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Stem Cells Without Scruples? November 8, 2010

Posted by Nina Rosenstand in Ethics, Nina Rosenstand's Posts, Science.
Tags: , , ,

I think we bloggers often express several kinds of misgivings about the future on this blog, for different reasons, but here’s something that should make us rejoice: medical news has reached a stage that I could only dream about when I devoured science-fiction novels in the 1980s to prepare myself for the what-if scenarios of good ethical discussions (and also because I enjoyed a good space yarn):

 First, the prospect of lab-grown livers is now becoming a reality:

The researchers created “working livers” the size of a walnut which functioned normally in laboratory conditions.

They believe that in around five years they will be able to upscale the process and transfer the procedure from laboratory to hospital.

 The development could eventually solve the transplant shortage and also remove the need for powerful drugs to prevent the body rejecting the organ.

“We are excited about the possibilities this research represents, but must stress that we’re at an early stage and many technical hurdles must be overcome before it could benefit patients,” said the project director, Associate Professor Shay Soker from the Wake Forest Institute for Regenerative Medicine in North Carolina.

 The technology opens up the prospect of growing other replacement organs, including kidneys or pancreases, for patients who are able to donate stem cells.

Artificially grown livers could be transplanted into patients or used to test the safety of experimental drugs.

 This could be a milestone—not only because it may solve the transplant shortage, but also because it will remove the fear of, and hypothetical need for, reproductive cloning for the sake of organs, the scenario in the movie The Island, for you movie buffs. Which means that other, more realistic arguments for and against cloning can proceed.

And here is the other amazing piece of news, about creating artificial blood supplies, perhaps even in abundance:

Canadian scientists have turned human skin cells directly into blood cells, the first time one kind of mature human cell has been converted into another, they reported Sunday in the journal Nature.

The transformation was completed without first rewinding the skin cells into the flexible pluripotent stem cells that have most frequently been used to grow needed tissues. By skipping the pluripotent step, the researchers believe they have skirted the risk that the replacement cells might form dangerous tumors.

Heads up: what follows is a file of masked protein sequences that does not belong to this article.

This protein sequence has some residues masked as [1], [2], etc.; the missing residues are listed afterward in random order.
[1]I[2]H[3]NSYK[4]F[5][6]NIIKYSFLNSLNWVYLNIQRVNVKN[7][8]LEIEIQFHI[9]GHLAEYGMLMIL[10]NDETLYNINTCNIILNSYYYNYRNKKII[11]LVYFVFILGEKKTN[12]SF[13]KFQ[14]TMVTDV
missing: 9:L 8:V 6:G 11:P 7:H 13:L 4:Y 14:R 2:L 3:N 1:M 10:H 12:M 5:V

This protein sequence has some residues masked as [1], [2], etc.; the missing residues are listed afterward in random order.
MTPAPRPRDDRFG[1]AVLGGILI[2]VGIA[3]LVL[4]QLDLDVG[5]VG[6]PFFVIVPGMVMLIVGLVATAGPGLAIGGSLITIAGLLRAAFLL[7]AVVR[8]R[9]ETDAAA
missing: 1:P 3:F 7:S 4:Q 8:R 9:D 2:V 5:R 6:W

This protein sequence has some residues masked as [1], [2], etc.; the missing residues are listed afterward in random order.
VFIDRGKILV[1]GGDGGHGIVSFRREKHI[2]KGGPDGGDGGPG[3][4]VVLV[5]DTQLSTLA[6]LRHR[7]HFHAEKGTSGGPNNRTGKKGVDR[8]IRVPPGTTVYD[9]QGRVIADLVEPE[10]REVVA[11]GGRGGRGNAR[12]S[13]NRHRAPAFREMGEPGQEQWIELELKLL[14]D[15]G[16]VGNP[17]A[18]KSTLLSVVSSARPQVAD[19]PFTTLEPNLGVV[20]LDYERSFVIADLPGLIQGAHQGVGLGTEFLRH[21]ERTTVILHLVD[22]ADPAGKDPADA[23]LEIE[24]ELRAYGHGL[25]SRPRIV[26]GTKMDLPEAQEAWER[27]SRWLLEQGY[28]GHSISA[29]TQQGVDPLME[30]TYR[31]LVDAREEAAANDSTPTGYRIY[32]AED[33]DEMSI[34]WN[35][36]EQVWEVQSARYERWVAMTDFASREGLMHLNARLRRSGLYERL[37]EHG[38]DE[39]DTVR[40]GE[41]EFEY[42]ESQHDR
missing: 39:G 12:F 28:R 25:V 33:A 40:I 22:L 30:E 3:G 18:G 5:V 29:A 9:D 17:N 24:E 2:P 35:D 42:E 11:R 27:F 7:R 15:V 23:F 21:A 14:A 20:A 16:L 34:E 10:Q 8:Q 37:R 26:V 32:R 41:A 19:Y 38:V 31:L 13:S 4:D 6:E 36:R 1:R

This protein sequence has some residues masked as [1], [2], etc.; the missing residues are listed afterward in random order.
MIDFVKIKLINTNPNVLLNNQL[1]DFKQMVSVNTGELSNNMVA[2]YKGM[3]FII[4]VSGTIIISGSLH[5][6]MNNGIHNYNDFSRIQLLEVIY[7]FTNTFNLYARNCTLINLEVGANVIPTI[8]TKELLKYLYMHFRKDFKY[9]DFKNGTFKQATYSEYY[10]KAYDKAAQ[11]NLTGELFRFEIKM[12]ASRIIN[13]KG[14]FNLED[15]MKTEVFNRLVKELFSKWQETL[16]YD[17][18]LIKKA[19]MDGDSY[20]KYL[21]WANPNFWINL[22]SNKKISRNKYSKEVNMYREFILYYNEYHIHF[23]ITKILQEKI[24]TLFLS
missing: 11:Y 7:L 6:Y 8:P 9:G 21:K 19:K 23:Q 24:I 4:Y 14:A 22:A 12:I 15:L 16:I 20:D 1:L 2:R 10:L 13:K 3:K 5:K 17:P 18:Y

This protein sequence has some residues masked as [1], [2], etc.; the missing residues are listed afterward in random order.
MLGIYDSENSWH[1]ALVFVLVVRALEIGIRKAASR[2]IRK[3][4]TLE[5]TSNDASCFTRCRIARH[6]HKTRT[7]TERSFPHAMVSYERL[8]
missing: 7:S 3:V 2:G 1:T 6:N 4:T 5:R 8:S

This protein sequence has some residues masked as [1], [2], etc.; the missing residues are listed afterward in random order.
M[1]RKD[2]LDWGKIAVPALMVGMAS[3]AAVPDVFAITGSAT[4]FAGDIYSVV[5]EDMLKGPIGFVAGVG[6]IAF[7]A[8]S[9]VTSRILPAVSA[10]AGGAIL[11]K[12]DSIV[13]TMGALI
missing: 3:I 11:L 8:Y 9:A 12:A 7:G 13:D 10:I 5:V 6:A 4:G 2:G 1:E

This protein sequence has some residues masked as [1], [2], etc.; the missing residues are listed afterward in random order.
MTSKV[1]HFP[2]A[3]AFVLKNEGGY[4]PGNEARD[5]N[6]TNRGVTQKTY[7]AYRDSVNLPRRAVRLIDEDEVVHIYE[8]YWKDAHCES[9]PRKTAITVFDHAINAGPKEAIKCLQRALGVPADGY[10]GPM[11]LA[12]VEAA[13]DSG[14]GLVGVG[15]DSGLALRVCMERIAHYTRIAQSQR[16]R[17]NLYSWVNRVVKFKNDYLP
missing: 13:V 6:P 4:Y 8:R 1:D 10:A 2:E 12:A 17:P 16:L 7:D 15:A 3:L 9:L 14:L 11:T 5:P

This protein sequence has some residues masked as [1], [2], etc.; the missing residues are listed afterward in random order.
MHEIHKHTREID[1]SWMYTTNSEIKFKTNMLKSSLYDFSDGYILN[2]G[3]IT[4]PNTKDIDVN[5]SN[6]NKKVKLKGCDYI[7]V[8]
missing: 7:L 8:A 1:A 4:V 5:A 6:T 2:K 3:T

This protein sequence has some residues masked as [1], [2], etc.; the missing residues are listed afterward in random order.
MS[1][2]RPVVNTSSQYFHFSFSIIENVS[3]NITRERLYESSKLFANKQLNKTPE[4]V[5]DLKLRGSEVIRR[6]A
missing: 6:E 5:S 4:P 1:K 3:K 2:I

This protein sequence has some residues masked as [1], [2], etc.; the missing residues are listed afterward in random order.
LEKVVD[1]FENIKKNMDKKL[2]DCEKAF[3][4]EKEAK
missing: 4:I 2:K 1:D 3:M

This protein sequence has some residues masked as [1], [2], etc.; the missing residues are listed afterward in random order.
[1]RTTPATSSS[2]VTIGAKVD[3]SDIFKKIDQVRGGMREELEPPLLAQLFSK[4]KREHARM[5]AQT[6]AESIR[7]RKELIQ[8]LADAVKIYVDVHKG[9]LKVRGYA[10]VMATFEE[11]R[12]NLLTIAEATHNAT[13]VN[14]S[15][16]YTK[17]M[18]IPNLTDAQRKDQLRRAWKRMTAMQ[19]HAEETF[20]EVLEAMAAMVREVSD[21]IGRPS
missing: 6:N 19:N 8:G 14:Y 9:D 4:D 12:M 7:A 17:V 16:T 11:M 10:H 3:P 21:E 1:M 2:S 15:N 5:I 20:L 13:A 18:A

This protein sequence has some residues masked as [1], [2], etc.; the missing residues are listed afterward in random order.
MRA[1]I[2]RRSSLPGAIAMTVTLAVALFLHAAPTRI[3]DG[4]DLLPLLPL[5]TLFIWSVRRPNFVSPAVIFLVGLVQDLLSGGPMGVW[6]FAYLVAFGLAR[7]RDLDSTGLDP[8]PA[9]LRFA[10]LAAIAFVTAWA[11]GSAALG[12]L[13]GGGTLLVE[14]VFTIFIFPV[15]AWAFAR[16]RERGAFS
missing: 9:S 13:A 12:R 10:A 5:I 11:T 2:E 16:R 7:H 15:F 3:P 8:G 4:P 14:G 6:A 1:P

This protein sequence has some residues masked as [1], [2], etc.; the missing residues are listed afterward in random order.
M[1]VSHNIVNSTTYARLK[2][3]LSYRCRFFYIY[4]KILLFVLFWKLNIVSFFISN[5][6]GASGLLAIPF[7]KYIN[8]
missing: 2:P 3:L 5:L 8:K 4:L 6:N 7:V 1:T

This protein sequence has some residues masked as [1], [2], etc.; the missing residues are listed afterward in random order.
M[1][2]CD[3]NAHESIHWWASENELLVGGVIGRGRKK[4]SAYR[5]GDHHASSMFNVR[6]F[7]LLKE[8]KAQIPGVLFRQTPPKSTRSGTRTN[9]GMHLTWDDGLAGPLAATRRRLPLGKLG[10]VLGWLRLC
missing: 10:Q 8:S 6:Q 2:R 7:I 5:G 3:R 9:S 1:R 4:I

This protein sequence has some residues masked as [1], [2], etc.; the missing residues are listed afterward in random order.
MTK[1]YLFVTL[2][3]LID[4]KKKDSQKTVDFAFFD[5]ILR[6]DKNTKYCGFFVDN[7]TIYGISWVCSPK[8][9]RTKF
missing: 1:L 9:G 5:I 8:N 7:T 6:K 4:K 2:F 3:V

The team created blood progenitor cells — the mother cells that multiply to produce other blood cells — as well as mature blood cells, according to the report. Both types of cells could be useful in medical treatments, said study leader Mick Bhatia, a stem cell scientist at McMaster University in Hamilton, Ontario.

“There is a great need for alternative sources of human blood,” Bhatia said. “Since this source would come from a patient’s own skin, there would be no concern of rejection of the transplanted cells.”

For some of us the idea of therapeutic cloning, using stem cell research to further life-saving medical intervention, is not a morally questionable issue at all, but there are many Americans for whom the thought of using stem cells is morally repugnant, and while I don’t share that view, I respect it. It isn’t clear what the source of the liver stem cells is, but the creation of blood progenitor cells bypasses the entire moral issue of using embryonic  stem cells, because it comes from the adult person’s own skin.  We can always be cynical about the ultimate cost, availability, and potential for political manipulation of such new methods, but for now let’s just rejoice that there’s good news to report!



1. Mitchell Gassaway philo 108 - December 9, 2010

this is a huge step toward understanding the positive benefits with stem cell research. i feel that this is the first step towards getting people to understand the importance of stem cells research. there has always been social and ethnic issues with stem cell research. i hope that with this big break through, people will start opening there eyes in this area of science.

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